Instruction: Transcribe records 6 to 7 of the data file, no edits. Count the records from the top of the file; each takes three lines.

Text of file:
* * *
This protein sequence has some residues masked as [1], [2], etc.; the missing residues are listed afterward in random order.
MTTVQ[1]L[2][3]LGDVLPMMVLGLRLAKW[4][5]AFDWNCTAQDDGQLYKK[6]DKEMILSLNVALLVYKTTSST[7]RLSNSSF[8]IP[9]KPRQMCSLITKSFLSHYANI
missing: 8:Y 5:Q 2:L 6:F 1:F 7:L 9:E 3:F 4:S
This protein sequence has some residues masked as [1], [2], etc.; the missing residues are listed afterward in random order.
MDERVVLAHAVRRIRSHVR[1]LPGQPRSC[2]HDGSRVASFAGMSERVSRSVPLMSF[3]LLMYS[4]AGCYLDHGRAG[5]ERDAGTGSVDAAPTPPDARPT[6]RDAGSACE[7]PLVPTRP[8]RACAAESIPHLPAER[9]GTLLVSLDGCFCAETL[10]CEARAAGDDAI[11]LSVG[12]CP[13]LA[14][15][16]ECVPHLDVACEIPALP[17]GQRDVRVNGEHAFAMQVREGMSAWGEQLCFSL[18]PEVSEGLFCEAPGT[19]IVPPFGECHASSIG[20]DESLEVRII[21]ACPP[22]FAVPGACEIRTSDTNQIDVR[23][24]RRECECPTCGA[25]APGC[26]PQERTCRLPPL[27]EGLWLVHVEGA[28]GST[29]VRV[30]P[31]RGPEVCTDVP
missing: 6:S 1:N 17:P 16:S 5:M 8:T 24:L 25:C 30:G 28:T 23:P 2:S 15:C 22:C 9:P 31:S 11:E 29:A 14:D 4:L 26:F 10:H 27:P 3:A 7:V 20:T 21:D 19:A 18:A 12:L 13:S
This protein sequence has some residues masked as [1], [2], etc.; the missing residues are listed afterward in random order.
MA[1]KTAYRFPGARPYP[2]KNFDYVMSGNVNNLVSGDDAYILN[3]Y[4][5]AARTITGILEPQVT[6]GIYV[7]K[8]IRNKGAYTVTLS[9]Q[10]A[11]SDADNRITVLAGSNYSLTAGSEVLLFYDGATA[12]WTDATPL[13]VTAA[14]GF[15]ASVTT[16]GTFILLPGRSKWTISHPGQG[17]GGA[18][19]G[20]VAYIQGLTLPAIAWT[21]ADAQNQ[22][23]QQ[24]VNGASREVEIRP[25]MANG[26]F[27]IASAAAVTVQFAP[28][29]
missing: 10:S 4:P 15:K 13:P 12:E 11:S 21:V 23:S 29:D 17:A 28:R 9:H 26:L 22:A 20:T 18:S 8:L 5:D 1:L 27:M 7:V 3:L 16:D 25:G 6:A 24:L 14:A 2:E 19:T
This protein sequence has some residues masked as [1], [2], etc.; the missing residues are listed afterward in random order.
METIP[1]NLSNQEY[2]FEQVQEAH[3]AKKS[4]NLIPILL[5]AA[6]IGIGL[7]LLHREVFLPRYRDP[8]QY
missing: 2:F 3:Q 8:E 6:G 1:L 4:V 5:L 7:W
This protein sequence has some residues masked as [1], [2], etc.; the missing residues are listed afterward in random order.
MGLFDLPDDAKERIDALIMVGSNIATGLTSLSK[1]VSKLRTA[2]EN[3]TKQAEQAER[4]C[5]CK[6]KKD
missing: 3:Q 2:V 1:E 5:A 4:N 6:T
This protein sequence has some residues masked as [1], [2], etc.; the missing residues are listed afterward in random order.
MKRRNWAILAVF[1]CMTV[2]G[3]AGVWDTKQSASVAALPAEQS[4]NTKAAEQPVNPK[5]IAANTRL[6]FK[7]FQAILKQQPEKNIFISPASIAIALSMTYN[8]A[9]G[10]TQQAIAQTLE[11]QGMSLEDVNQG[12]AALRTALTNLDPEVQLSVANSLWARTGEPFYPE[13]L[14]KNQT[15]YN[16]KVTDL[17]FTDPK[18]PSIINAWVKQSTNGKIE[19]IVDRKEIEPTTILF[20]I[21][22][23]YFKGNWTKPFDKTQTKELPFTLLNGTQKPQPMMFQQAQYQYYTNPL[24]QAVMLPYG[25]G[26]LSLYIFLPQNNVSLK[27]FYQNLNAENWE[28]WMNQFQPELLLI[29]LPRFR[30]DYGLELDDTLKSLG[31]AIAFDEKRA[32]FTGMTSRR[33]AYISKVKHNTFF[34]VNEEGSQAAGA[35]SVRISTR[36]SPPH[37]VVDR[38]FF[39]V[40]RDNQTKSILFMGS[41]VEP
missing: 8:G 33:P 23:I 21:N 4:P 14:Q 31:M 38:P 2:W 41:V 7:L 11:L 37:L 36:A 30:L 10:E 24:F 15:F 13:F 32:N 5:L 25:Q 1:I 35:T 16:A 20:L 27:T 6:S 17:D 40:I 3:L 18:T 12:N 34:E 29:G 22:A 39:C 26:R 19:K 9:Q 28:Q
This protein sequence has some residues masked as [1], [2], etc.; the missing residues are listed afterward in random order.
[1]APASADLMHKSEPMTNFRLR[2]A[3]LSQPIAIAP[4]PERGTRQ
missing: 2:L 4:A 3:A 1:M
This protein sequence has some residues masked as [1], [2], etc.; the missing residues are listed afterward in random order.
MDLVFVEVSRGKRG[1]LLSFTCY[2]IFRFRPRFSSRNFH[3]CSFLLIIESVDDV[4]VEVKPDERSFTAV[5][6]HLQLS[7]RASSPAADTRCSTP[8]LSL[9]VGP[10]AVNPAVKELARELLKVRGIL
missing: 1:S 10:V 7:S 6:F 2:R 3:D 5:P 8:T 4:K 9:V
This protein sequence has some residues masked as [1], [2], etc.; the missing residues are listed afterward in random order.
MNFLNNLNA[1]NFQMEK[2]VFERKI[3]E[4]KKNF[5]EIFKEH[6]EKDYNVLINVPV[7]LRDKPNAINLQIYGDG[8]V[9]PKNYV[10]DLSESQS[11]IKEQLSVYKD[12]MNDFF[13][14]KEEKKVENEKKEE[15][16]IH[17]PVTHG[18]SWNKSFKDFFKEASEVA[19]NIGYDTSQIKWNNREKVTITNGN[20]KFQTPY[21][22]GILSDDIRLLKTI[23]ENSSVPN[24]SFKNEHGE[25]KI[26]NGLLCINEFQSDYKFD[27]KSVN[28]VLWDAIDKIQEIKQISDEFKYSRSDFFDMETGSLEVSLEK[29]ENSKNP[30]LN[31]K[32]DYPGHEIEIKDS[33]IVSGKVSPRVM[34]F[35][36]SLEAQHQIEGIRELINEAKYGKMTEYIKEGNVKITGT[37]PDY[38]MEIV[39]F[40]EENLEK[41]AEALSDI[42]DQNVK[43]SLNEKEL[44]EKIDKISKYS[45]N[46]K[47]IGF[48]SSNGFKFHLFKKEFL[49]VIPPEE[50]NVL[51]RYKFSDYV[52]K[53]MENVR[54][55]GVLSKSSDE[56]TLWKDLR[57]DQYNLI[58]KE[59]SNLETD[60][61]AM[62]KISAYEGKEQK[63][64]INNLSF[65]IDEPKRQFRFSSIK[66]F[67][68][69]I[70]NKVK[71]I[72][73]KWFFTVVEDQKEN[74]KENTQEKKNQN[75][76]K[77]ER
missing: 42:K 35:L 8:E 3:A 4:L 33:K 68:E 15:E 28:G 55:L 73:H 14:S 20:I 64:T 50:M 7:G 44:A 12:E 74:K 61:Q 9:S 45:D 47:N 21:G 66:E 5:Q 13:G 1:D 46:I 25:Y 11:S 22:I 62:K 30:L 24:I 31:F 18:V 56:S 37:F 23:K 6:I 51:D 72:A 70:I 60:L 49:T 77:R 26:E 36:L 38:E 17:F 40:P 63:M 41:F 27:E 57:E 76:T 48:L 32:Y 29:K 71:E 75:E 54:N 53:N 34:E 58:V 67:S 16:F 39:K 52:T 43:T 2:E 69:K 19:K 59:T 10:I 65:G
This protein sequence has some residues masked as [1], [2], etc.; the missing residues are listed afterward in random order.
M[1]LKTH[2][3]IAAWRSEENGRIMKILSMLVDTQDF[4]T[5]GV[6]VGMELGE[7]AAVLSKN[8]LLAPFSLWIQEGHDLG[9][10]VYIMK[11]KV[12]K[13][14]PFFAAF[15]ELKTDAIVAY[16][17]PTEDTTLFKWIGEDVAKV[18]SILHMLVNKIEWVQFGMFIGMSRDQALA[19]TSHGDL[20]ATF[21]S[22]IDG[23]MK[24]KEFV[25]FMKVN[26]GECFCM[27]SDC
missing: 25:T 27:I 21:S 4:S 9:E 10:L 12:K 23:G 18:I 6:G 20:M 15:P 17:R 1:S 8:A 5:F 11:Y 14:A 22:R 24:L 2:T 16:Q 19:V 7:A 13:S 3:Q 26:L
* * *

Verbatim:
This protein sequence has some residues masked as [1], [2], etc.; the missing residues are listed afterward in random order.
MKRRNWAILAVF[1]CMTV[2]G[3]AGVWDTKQSASVAALPAEQS[4]NTKAAEQPVNPK[5]IAANTRL[6]FK[7]FQAILKQQPEKNIFISPASIAIALSMTYN[8]A[9]G[10]TQQAIAQTLE[11]QGMSLEDVNQG[12]AALRTALTNLDPEVQLSVANSLWARTGEPFYPE[13]L[14]KNQT[15]YN[16]KVTDL[17]FTDPK[18]PSIINAWVKQSTNGKIE[19]IVDRKEIEPTTILF[20]I[21][22][23]YFKGNWTKPFDKTQTKELPFTLLNGTQKPQPMMFQQAQYQYYTNPL[24]QAVMLPYG[25]G[26]LSLYIFLPQNNVSLK[27]FYQNLNAENWE[28]WMNQFQPELLLI[29]LPRFR[30]DYGLELDDTLKSLG[31]AIAFDEKRA[32]FTGMTSRR[33]AYISKVKHNTFF[34]VNEEGSQAAGA[35]SVRISTR[36]SPPH[37]VVDR[38]FF[39]V[40]RDNQTKSILFMGS[41]VEP
missing: 8:G 33:P 23:I 21:N 4:P 14:Q 31:M 38:P 2:W 41:V 7:L 11:L 37:L 36:A 30:L 10:E 24:F 15:F 13:F 32:N 5:L 25:Q 1:I 35:T 16:A 20:L 27:T 6:S 17:D 40:I 3:L 18:T 12:N 34:E 29:G 22:A 39:C 26:R 19:K 9:Q 28:Q
This protein sequence has some residues masked as [1], [2], etc.; the missing residues are listed afterward in random order.
[1]APASADLMHKSEPMTNFRLR[2]A[3]LSQPIAIAP[4]PERGTRQ
missing: 2:L 4:A 3:A 1:M